Private Mortgage Dangers
In the mid-to-late 2000s in the United States and much of the free world, the requirements to obtain a home loan or mortgage had been significantly relaxed. Since the mortgage crash of 2008; however, the rules to obtain a publicly backed mortgage have significantly increased to the point that many consumers find it difficult to obtain a home or property loan. As a result, the private mortgage industry has seen a “mini-boom” in providing home loans to both consumers with strong credit as well as though who may have “less-than-desirable” credit ratings or foreclosures on their record. Although private mortgages service this critical need in the industry, there are several private mortgage dangers worth looking out for before signing the bottom line on a private note for your own home.
How Does a Private Mortgage Work?
As mentioned, a private mortgage is an alternative to obtaining a traditional home loan. Instead of going to your local bank to finance the mortgage, they are provided by either companies or individuals who lend money to consumers for home purchases as an investment. Many times, a private mortgage firm will do business with several mortgage brokers who recommend their services to clientele seeking out both traditional and alternative mortgage options. Once obtained, the private loan is very similar to a traditional note but may have different terms. These include but are not limited to: being required to pay for private mortgage insurance if you don’t have 10 or 20% of the loan value available in capital funds when closing the loan, potentially having to pay a balloon payment during the life of the loan, and other legal differences from publicly backed notes.
Private Mortgage Dangers
1 – Requiring a “Good Faith” Payment Before Closing
A common scam encountered in the private mortgage market is requiring the consumer to make a “good faith” payment before closing on the note. The typical “promise” by many of the scam companies is that they require this payment to do an “underwriting test” on the individual’s credit to see if he or she is worthy of the loan. This is likely a trick or scam to get a large payment from you that may never actually be used towards the property and is just asking for trouble.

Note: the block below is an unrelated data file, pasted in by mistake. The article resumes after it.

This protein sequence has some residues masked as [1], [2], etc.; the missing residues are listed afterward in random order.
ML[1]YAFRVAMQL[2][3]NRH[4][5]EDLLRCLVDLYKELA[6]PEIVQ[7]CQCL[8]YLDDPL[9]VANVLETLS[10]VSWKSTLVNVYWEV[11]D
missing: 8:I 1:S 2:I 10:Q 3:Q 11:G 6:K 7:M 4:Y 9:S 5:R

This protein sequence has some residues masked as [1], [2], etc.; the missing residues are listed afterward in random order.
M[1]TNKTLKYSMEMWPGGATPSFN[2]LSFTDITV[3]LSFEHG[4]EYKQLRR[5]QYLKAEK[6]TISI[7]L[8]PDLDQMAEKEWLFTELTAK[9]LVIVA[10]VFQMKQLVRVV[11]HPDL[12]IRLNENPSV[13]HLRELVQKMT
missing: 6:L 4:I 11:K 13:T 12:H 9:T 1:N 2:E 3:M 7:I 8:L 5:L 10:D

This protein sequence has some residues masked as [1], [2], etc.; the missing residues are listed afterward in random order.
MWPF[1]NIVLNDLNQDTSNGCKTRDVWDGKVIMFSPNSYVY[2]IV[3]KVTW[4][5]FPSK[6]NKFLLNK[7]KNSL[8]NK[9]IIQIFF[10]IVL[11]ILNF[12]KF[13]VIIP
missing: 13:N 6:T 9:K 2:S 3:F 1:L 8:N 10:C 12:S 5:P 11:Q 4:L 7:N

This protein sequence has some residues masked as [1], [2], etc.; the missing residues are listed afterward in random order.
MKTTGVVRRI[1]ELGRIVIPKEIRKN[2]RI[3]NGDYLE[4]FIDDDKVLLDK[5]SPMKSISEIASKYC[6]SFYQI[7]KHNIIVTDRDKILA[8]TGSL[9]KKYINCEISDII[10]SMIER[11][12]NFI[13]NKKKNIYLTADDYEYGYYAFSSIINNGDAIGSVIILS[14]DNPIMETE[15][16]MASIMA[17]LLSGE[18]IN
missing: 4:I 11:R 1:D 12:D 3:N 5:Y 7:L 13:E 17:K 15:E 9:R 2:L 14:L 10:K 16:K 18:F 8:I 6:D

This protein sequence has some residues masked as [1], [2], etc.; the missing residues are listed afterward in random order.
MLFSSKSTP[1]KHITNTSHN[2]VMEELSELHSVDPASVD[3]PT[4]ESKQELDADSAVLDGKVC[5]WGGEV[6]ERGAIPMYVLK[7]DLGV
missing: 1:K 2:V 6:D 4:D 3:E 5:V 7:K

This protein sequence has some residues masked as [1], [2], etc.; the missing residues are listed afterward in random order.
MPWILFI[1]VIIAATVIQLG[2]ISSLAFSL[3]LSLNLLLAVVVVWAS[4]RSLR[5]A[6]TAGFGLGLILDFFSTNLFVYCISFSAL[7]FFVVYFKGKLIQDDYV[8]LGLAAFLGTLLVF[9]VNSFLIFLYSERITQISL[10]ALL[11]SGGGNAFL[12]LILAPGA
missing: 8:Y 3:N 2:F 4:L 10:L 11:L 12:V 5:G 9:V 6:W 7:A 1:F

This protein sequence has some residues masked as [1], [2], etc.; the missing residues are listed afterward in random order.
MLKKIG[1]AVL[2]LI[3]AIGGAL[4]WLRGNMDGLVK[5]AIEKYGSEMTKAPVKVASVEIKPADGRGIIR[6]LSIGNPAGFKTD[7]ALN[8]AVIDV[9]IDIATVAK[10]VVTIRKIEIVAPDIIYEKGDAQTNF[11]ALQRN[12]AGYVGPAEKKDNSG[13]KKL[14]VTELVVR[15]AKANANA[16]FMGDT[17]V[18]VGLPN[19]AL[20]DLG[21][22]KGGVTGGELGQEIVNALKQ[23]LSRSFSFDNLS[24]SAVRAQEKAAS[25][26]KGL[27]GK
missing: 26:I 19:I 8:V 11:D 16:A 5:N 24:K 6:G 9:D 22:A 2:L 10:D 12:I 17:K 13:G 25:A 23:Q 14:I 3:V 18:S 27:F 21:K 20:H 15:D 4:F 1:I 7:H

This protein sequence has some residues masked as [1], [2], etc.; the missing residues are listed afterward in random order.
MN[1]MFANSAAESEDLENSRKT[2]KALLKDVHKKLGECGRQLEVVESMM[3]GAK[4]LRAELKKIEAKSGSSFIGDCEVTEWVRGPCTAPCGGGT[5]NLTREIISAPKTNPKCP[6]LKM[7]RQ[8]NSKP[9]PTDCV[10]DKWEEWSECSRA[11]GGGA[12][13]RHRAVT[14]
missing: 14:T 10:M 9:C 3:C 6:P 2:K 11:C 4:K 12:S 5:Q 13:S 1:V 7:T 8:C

2 – Thinking You Can’t Qualify for a Publicly Backed Mortgage
Several private mortgage lenders will try to play on consumers’ fear that they can’t qualify for a publicly backed mortgage and try to convince them not to do so. Many times, this fear on the part of the consumer can be unfounded. In reality, many individuals would qualify for a publicly backed note now that the market is showing signs of recovery; albeit, it may be at a higher rate than those being advertised. It’s worth checking; however, as the costs associated with a publicly backed loan with a slightly higher rate may be equivalent to those you get back from private mortgage loan quotes.
3 – Not Knowing what to Expect with a Private Mortgage
A private mortgage isn’t free money. At best, you are going to obtain a home loan that is equivalent to what you were used to qualifying for several years ago. At worst, you are going to run into individuals or a company who just want to make more money off of you than a bank would on the loan! Make sure you know what you are getting into with the loan. The worse your credit score, the higher the interest or fees you should expect to pay. Not that this is a bad thing, but just something to keep in mind when shopping for private loans for your own home.
4 – Not Hiring a Lawyer to Review the Loan
Another common danger with private mortgages is relying on the lending company or individual’s lawyer to prepare and review the loan documents. In most locations in the United States, it should only cost you a few hundred dollars to retain a local real estate attorney to take a look at your private loan paperwork BEFORE YOU SIGN IT! This is a small price to pay compared to the potential of being out thousands of dollars if the loan is a scam or the potential long-term damage that scammers can do to your credit if you sign up for a less-than-legitimate loan.